Pakistan’s highest paid actress, Humaima Malik, is about to have her Bollywood debut with the $6 million crime comedy film Raja Natwarlal. It’s already caused a stir before it’s 29th August global release date because of passionate kissing scenes involving Humaima with Muslim Bollywood heartthrob Emraan Hashmi.
Rising star Malik had gone on record to say that she is “confident at getting accepted by Indian audiences” but “scared” of her “own”. At first glance, this may appear to represent the conservative-liberal divide between Indian and Pakistani audiences - something increasingly highlighted amongst commentators in western media, but in reality, the controversy highlights a deeper complexity than simple labels for both societies.
Working in India may have become a norm for Pakistani actors but breaking social taboos with an on screen lip lock often elicits a negative reaction in the overwhelmingly conservative Pakistani media. It’s not the first time that Pakistani actors working in India have courted scandal in Pakistani media. Both Meera and Veena Malik were slammed by the media in Pakistan for adopting “vulgarity” to promote their own brand identity. Veena, in particular, felt she had to ‘repent’ and has now given up acting after a highly publicised religious experience at Makkah.
According to Fifi Haroon, who recently wrote for the BBC about the Pakistani-Indian kiss: “the backlash against “our girls” going across the border to seek fame and fortune has always been extreme in conservative Pakistan. People feel that kissing the enemy and colluding with Indian men’s magazines is simply not on - not halal. In fact, until recently, kisses were invariably censored in all films shown in Pakistani cinemas.”
Pakistani actors breaking the Indian market
Whilst the importing of Pakistani actors into the Indian context has been praised for helping to change the perception of Pakistan in India, there is a strong feeling of discomfort in Pakistan fuelled through media reports because Pakistani actors working in India are often portrayed as engaging in activities that run counter to the “conservative values” of the country.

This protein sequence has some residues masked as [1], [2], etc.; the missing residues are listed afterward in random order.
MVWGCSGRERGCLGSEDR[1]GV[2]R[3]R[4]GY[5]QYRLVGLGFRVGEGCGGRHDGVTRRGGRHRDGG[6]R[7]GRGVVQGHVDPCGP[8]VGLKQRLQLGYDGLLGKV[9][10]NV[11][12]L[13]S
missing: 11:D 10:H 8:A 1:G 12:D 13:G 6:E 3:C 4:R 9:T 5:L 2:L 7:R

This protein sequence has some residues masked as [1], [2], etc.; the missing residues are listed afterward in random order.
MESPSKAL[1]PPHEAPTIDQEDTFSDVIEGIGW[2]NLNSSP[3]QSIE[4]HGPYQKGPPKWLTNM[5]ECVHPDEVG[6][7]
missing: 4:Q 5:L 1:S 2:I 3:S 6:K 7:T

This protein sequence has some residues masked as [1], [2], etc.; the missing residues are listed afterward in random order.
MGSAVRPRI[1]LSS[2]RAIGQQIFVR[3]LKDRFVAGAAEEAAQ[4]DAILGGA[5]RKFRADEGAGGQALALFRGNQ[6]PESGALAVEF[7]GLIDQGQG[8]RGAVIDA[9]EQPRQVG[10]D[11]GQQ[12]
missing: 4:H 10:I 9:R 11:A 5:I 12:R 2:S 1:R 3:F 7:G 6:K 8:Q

Speaking to Al Arabiya News, Sanaa Butt, a Pakistani expat living in London, explains “the overreaction of Pakistani commentators is less an intellectual battle of ideas and more a regressive form of shouting matches. This is what has let Pakistan down.”
Butt adds “ Pakistan, since the 1980’s, has been drifting towards a more conservative outlook of Islam which has not only influenced the political landscape but has also fanned the flames of militancy, intimidating and silencing voices of tolerance.”
Likewise, an increase in steamy scenes, raunchy dance numbers and prolonged kissing scenes in Bollywood might suggest an increasingly liberal society in India. However, it is not as clear cut as this and there appears to be a similar debate raging India.
Ipsita Bandyopadhyay, a Mumbai based communications professional explains the projection as “schizophrenic” and goes on to state that “in media and cinema, expressions of sexuality have found much play. But at the same time, this level of acceptance doesn’t seem to have filtered into the family context in terms of individual expression.”
“It’s not like there is a conservative India and a separate liberal India, rather conservativeness and liberalism are moments which show through in specific contexts... Most often it’s women who need to bear the cross of conservatism.”
So when Pakistani media reports state that Humaima’s “scenes with Emran Hashmi and her songs in the movie can be considered controversial in our society,” it’s easy to view Pakistan as a conservative homogenous bloc. However, Pakistani opinion, it appears, is not so different from Indian society, in that there is a diversity of conservative and liberal narratives emerging from wider society and that there is also a worrying trend of intolerance to divergent views . With India’s political landscape shifting to a more right-wing Government, conservative commentators have been more empowered to pronounce moral judgment . There’s probably a less conservative and liberal divide between the countries and more commonality in conservatism and liberalism being in flux. Humaima can look forward to increasingly moral scrutiny both in the country where she was born and in the one she now chooses to work in.SHOW MORE